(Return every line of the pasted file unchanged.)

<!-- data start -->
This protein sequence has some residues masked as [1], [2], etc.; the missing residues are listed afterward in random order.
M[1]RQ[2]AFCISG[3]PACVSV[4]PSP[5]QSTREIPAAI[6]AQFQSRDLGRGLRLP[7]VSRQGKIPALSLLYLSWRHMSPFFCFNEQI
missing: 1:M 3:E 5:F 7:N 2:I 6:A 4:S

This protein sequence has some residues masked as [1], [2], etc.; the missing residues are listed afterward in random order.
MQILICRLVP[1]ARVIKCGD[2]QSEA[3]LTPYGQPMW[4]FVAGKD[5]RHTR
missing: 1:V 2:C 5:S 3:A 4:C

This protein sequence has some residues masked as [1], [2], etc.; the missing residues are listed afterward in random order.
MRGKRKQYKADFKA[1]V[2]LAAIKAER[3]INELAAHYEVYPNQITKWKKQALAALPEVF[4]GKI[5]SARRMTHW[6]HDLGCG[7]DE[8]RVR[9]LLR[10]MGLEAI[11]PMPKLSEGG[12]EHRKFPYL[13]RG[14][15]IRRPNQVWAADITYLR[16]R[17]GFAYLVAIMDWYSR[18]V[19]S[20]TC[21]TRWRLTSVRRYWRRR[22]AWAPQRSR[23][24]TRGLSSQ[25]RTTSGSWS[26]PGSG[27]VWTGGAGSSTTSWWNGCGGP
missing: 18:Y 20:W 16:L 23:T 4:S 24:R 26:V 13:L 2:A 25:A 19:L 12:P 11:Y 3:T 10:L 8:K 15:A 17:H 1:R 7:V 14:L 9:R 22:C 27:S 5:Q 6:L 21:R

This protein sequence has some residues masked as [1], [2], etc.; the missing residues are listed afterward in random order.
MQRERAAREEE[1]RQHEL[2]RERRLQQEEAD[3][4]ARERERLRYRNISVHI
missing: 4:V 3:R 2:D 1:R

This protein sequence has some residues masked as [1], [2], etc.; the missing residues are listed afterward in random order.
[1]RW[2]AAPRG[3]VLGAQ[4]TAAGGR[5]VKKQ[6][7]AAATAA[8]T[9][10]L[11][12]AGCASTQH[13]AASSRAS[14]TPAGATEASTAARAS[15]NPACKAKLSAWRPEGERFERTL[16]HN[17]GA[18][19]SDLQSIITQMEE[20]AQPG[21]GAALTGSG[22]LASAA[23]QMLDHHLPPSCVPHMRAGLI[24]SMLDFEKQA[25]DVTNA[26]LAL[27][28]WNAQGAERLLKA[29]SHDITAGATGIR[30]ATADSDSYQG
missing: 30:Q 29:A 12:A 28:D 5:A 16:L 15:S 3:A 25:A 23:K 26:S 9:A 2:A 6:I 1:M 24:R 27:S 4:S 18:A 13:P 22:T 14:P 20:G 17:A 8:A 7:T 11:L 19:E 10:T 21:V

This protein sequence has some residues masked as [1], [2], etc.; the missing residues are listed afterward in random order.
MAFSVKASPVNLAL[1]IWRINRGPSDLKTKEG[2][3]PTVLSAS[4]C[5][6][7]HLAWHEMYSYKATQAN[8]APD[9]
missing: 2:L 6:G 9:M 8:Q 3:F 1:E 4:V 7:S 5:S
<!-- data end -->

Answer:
This protein sequence has some residues masked as [1], [2], etc.; the missing residues are listed afterward in random order.
M[1]RQ[2]AFCISG[3]PACVSV[4]PSP[5]QSTREIPAAI[6]AQFQSRDLGRGLRLP[7]VSRQGKIPALSLLYLSWRHMSPFFCFNEQI
missing: 1:M 3:E 5:F 7:N 2:I 6:A 4:S

This protein sequence has some residues masked as [1], [2], etc.; the missing residues are listed afterward in random order.
MQILICRLVP[1]ARVIKCGD[2]QSEA[3]LTPYGQPMW[4]FVAGKD[5]RHTR
missing: 1:V 2:C 5:S 3:A 4:C

This protein sequence has some residues masked as [1], [2], etc.; the missing residues are listed afterward in random order.
MRGKRKQYKADFKA[1]V[2]LAAIKAER[3]INELAAHYEVYPNQITKWKKQALAALPEVF[4]GKI[5]SARRMTHW[6]HDLGCG[7]DE[8]RVR[9]LLR[10]MGLEAI[11]PMPKLSEGG[12]EHRKFPYL[13]RG[14][15]IRRPNQVWAADITYLR[16]R[17]GFAYLVAIMDWYSR[18]V[19]S[20]TC[21]TRWRLTSVRRYWRRR[22]AWAPQRSR[23][24]TRGLSSQ[25]RTTSGSWS[26]PGSG[27]VWTGGAGSSTTSWWNGCGGP
missing: 18:Y 20:W 16:L 23:T 4:S 24:R 26:V 13:L 2:A 25:A 19:L 12:P 11:Y 3:T 10:L 8:K 15:A 17:H 1:R 7:V 14:L 9:R 22:C 27:S 5:Q 6:L 21:R

This protein sequence has some residues masked as [1], [2], etc.; the missing residues are listed afterward in random order.
MQRERAAREEE[1]RQHEL[2]RERRLQQEEAD[3][4]ARERERLRYRNISVHI
missing: 4:V 3:R 2:D 1:R

This protein sequence has some residues masked as [1], [2], etc.; the missing residues are listed afterward in random order.
[1]RW[2]AAPRG[3]VLGAQ[4]TAAGGR[5]VKKQ[6][7]AAATAA[8]T[9][10]L[11][12]AGCASTQH[13]AASSRAS[14]TPAGATEASTAARAS[15]NPACKAKLSAWRPEGERFERTL[16]HN[17]GA[18][19]SDLQSIITQMEE[20]AQPG[21]GAALTGSG[22]LASAA[23]QMLDHHLPPSCVPHMRAGLI[24]SMLDFEKQA[25]DVTNA[26]LAL[27][28]WNAQGAERLLKA[29]SHDITAGATGIR[30]ATADSDSYQG
missing: 30:Q 29:A 12:A 28:D 5:A 16:L 15:S 3:A 25:A 23:K 26:S 9:A 2:A 6:I 1:M 24:R 27:S 4:S 18:A 13:P 22:T 14:P 20:G 17:A 8:A 7:T 11:L 19:E 10:T 21:V

This protein sequence has some residues masked as [1], [2], etc.; the missing residues are listed afterward in random order.
MAFSVKASPVNLAL[1]IWRINRGPSDLKTKEG[2][3]PTVLSAS[4]C[5][6][7]HLAWHEMYSYKATQAN[8]APD[9]
missing: 2:L 6:G 9:M 8:Q 3:F 1:E 4:V 7:S 5:S